Truth is that 80% of sudden cardiac arrests (when the heart suddenly stops) happen out of a hospital setting, while only 40% of those victims receive CPR on the spot before EMT's arrive and only about 10% of sudden cardiac arrest victims survive the event.

Since the incident Max has made a full recovery; he even persuaded me to let him swim the NEXT DAY!! My lasting thoughts are that we cannot watch our kids 100% of the time. We can’t. We need to teach them to be smart and how to protect themselves. As parents, we also need to be prepared. Be prepared on how to respond in an emergency situation, learn CPR and first aid training that could save the life of a loved one!

If you want to refresh your knowledge of CPR techniques, please visit here.

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Mark Your Calendar for the EmpowerMEnt Challenge!

We’re gearing up for National Childhood Obesity Awareness Month and we want you to be in on all of the action!  Throughout September, we’re encouraging families across the country to take control of their healthy by participating in the EmpowerMEnt Challenge.  Each week, families and kids will pursue a different goal, including eating more fruits and veggies, limiting sugary drinks, reducing sodium intake, and increasing physical activity.  Each goal is fun, simple, won’t break the bank and can be done as a family.  And by the end of the month, families will be a step ahead on the road to a heart-healthy life. 

So mark your calendar for the challenge kick-off on September 1st!  Complimentary templates and activities, broken down into the themed weeks, are now available on www.heart.org/healthierkids.  In addition, you're invited to join our EmpowerMEnt Challenge Facebook group, where you can make the commitment to take the challenge and share your progress with others.  

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Have a Heart Healthy Summer

Guest Blogger: Kami Sutton, Grassroots Advocacy Coordinator

Happy Summer, You’re the Cure Advocates! As the temperatures are rising and we are all preparing for the fun activities of summertime, I thought I would share with you my favorite low sodium summertime recipe! As a congenital heart defect survivor and someone who is in a constant battle against Congestive Heart Failure, I have learned how to eat a healthy low sodium diet.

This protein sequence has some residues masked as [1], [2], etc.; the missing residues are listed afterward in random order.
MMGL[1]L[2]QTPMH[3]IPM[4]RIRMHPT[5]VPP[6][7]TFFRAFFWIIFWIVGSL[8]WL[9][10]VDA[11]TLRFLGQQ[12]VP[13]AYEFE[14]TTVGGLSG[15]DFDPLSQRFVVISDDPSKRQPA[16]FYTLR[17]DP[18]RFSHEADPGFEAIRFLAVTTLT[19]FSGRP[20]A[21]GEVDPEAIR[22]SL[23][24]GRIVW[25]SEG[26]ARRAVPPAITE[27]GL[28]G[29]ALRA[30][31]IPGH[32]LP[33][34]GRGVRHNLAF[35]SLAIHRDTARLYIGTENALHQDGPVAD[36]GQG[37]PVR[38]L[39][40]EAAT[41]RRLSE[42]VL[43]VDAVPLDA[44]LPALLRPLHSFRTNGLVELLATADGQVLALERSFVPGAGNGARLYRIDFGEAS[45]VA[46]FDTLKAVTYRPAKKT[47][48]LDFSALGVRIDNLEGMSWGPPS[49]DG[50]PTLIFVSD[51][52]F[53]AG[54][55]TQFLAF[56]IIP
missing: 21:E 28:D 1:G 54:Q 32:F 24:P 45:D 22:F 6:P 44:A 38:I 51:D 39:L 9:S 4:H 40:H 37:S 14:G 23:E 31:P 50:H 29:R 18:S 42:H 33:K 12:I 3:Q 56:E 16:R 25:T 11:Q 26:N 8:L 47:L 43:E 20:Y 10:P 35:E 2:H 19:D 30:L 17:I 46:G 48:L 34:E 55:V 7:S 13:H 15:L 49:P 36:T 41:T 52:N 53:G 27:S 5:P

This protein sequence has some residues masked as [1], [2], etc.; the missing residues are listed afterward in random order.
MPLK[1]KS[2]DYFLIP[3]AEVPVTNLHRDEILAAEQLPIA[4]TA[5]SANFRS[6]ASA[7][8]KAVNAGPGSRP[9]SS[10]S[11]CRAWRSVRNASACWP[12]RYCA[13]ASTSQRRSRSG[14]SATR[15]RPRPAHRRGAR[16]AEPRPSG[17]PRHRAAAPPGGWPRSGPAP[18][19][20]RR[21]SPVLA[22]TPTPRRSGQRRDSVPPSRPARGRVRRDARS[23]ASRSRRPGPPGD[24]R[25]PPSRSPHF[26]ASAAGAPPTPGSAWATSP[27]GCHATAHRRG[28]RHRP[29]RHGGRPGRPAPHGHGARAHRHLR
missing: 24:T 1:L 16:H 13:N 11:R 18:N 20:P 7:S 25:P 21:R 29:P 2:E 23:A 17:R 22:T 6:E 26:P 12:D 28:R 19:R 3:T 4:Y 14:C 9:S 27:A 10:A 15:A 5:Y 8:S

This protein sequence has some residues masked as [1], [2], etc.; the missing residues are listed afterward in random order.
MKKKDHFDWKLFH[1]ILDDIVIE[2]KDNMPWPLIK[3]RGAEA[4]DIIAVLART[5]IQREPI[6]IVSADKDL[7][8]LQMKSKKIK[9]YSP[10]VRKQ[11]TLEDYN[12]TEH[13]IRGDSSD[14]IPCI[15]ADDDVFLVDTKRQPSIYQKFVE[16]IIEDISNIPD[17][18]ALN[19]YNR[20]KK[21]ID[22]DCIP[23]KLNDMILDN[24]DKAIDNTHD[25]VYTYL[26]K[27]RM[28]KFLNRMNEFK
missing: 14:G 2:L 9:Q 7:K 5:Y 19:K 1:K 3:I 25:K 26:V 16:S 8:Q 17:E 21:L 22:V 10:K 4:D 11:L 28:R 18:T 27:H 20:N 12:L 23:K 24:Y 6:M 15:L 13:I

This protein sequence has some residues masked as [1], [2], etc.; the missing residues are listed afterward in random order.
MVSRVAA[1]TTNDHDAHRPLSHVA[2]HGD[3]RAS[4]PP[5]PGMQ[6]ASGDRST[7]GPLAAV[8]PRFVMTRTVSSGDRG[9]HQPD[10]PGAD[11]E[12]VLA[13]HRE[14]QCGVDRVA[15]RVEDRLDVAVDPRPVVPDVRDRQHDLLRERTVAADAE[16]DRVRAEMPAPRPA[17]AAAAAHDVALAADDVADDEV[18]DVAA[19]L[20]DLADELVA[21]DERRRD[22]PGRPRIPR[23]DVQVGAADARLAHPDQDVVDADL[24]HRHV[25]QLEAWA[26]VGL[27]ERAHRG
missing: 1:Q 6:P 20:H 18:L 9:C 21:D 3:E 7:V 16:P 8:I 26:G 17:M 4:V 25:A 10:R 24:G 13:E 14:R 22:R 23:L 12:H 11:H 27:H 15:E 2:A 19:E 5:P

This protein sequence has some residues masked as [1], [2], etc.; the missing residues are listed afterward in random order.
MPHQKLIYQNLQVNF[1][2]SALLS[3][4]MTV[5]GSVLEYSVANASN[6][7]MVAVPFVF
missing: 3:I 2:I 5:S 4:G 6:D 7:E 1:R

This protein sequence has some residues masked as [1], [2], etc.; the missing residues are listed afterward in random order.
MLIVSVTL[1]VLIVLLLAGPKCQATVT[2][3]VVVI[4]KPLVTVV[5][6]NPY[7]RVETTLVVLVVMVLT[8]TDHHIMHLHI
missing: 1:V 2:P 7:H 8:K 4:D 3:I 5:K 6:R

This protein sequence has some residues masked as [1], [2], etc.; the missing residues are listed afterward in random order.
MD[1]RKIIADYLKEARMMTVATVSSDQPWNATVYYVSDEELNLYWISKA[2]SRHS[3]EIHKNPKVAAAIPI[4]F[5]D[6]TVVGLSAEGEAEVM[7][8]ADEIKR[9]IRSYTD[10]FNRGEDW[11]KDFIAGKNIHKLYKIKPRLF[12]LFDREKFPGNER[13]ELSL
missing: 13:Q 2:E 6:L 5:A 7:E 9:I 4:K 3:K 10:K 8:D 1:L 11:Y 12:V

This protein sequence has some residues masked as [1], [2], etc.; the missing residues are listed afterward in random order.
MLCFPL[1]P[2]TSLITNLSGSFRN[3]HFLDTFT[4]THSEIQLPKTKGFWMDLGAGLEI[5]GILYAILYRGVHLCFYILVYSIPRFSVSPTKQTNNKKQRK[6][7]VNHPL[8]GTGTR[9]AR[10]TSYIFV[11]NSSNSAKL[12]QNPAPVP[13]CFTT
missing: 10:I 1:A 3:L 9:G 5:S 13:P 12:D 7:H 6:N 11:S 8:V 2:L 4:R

Even for healthy hearts it is important to eat a well-balanced diet to prevent heart disease and that includes a diet low in sodium and processed foods. Choose and prepare foods with little or no salt. To lower blood pressure, aim to eat no more than 2,400 milligrams of sodium per day. Reducing daily intake to 1,500 mg is desirable because it can lower blood pressure even further.

With that in mind I present to you a delicious low sodium recipe to take to your next summer picnic or BBQ!

Black Bean Salad (or Salsa)

6 servings

 

About $0.84 per serving

 

1 15.5-ounce can no-salt-added or low-sodium black beans, drained

1 15-ounce can no-salt added or low-sodium kernel corn, drained or ¾ cup frozen corn, thawed

1 medium red bell pepper or 1 tomato diced

1/2 cup red onion, diced

1 teaspoon minced garlic from jar

2 tablespoon chopped cilantro

2 tablespoons cider vinegar

3 teaspoons extra virgin olive oil

Juice of 1 lime

 

Toss all together, chill at least one hour.

TIP: Serve this as a side salad to a meal or warm in microwave and use as a filling for tacos!

For nutrition facts and links to more healthy recipes, visit: http://www.heart.org/HEARTORG/GettingHealthy/NutritionCenter/HealthyCooking/Black-Bean-Salad-or-Salsa_UCM_429539_Article.jsp

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Update on Efforts to Combat Childhood Obesity